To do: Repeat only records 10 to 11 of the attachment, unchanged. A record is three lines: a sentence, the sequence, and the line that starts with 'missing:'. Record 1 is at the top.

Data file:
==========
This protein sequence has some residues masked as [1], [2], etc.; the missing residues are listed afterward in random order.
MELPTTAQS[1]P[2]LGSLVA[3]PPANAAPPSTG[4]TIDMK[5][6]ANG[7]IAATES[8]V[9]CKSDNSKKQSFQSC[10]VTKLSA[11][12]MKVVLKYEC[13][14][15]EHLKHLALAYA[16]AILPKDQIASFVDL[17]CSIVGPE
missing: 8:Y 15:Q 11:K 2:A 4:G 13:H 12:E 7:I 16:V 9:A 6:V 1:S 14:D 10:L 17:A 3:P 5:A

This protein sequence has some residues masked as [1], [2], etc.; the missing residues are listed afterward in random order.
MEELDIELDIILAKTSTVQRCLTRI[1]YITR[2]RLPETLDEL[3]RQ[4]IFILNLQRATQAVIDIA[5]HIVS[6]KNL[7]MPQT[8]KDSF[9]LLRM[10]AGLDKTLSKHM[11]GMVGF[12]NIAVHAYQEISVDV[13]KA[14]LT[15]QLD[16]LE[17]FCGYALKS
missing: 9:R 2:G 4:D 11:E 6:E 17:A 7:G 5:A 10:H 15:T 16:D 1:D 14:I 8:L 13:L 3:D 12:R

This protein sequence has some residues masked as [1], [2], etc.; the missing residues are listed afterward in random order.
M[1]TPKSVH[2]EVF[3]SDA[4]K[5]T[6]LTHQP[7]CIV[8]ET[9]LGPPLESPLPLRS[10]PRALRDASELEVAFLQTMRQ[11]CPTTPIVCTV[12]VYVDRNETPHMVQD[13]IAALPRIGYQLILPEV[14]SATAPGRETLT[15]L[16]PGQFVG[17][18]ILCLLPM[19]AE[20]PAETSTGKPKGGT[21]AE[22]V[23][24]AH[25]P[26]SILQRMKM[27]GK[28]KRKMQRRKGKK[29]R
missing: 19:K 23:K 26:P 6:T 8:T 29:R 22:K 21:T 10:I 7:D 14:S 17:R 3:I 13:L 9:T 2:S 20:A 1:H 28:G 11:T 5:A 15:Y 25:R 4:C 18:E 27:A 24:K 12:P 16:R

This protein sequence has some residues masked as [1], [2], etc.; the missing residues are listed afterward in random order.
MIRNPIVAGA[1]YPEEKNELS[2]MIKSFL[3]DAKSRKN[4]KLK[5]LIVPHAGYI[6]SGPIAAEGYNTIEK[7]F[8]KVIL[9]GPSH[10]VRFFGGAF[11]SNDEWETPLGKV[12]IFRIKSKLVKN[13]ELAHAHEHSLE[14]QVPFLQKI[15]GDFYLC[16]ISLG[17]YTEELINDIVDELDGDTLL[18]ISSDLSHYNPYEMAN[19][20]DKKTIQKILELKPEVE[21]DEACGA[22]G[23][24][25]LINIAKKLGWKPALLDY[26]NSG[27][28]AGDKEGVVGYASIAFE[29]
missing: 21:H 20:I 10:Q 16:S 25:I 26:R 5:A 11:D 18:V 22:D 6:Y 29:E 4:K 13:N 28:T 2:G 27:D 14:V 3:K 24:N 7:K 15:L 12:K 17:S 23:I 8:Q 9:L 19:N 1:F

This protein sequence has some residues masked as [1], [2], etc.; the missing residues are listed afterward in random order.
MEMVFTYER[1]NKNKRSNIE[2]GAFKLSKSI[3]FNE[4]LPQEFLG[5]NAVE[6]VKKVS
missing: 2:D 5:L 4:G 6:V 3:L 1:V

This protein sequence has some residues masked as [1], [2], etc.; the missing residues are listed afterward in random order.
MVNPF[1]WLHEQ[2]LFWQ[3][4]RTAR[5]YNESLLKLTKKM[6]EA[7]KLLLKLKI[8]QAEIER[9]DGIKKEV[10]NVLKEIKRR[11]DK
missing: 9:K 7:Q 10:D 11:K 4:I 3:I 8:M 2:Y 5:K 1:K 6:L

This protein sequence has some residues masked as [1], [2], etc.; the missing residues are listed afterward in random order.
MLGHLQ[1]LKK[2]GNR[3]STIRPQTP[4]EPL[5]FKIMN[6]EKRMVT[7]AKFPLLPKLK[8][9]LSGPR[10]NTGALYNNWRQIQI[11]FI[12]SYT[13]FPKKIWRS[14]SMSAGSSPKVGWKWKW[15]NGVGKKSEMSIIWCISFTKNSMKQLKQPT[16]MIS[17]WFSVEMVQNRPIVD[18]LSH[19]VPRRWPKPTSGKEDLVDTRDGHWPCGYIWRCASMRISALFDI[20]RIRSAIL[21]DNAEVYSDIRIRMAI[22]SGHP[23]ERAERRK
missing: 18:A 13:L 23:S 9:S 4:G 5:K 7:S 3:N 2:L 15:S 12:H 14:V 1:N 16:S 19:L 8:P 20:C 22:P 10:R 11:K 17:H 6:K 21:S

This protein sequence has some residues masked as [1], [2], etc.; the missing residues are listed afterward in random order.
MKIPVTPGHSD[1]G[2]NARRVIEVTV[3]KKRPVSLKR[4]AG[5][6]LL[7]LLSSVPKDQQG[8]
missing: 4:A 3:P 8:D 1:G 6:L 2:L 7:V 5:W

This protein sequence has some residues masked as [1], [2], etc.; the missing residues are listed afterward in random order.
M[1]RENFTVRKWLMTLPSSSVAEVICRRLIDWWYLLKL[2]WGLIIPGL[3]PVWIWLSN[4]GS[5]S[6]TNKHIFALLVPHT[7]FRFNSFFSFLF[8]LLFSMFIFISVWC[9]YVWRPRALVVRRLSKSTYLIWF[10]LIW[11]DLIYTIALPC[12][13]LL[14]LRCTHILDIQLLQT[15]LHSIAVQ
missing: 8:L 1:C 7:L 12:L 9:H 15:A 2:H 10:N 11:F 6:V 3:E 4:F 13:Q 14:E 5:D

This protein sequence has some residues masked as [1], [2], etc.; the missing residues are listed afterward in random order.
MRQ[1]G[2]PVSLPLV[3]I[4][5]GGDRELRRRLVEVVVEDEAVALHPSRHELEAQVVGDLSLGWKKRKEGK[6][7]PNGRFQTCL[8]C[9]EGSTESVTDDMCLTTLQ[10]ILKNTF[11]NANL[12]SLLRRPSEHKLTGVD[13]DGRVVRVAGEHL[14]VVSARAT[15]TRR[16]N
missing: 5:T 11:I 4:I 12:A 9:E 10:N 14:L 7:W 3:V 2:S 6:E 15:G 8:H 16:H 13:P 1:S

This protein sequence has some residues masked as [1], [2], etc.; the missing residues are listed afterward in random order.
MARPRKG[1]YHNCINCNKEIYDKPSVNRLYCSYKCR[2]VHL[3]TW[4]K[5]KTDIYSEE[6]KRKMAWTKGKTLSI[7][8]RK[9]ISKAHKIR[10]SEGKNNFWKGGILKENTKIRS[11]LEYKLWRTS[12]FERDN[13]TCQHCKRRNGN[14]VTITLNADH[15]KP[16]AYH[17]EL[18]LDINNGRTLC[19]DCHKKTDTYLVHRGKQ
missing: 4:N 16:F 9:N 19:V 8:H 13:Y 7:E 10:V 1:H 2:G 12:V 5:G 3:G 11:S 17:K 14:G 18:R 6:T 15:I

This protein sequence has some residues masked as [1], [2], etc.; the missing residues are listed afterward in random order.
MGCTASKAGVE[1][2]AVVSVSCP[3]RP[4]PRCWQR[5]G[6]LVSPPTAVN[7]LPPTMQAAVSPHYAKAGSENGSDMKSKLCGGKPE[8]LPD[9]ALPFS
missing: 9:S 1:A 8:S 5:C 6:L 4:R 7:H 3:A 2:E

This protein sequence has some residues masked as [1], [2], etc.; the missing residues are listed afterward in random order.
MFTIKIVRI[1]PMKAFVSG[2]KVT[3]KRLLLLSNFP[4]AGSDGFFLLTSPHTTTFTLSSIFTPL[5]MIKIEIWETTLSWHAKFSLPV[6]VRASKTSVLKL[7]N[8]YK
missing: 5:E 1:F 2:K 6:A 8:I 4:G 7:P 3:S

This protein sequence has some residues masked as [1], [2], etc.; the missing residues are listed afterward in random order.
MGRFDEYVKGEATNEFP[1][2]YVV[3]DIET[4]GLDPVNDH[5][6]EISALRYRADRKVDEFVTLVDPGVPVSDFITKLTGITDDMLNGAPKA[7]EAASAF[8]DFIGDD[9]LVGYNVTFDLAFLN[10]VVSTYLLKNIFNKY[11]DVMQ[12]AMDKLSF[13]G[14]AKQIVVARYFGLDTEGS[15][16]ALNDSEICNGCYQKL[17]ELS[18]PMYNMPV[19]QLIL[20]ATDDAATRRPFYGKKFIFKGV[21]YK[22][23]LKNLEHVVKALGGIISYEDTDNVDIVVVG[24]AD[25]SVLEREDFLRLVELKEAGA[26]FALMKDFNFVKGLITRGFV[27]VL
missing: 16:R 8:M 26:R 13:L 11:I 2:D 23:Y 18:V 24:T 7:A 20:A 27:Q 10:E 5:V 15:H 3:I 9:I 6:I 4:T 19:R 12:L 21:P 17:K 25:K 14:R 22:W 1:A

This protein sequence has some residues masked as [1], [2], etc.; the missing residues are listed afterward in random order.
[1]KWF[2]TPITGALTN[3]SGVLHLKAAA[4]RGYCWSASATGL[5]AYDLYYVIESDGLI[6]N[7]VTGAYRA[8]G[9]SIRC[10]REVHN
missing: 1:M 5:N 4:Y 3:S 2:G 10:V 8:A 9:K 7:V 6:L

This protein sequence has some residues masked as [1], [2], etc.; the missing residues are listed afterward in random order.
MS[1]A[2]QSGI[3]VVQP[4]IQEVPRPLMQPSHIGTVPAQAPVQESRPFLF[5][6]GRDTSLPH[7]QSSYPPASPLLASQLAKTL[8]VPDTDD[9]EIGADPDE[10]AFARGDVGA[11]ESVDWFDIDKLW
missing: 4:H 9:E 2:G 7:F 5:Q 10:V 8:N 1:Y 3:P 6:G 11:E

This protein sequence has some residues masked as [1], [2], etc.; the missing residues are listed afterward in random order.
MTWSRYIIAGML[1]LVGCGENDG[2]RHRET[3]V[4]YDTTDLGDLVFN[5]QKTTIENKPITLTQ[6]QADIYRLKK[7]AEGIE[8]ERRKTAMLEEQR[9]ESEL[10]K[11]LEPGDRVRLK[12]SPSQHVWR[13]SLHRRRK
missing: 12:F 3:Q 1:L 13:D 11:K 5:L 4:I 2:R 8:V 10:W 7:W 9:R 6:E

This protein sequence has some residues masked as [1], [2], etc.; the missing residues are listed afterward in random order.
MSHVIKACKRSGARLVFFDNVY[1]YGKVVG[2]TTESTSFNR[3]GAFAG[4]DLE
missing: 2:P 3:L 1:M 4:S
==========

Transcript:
This protein sequence has some residues masked as [1], [2], etc.; the missing residues are listed afterward in random order.
MRQ[1]G[2]PVSLPLV[3]I[4][5]GGDRELRRRLVEVVVEDEAVALHPSRHELEAQVVGDLSLGWKKRKEGK[6][7]PNGRFQTCL[8]C[9]EGSTESVTDDMCLTTLQ[10]ILKNTF[11]NANL[12]SLLRRPSEHKLTGVD[13]DGRVVRVAGEHL[14]VVSARAT[15]TRR[16]N
missing: 5:T 11:I 4:I 12:A 9:E 10:N 14:L 7:W 3:V 2:S 6:E 15:G 8:H 16:H 13:P 1:S

This protein sequence has some residues masked as [1], [2], etc.; the missing residues are listed afterward in random order.
MARPRKG[1]YHNCINCNKEIYDKPSVNRLYCSYKCR[2]VHL[3]TW[4]K[5]KTDIYSEE[6]KRKMAWTKGKTLSI[7][8]RK[9]ISKAHKIR[10]SEGKNNFWKGGILKENTKIRS[11]LEYKLWRTS[12]FERDN[13]TCQHCKRRNGN[14]VTITLNADH[15]KP[16]AYH[17]EL[18]LDINNGRTLC[19]DCHKKTDTYLVHRGKQ
missing: 4:N 16:F 9:N 19:V 8:H 13:Y 7:E 10:V 1:H 2:G 12:V 5:G 3:G 11:S 17:K 14:G 18:R 6:T 15:I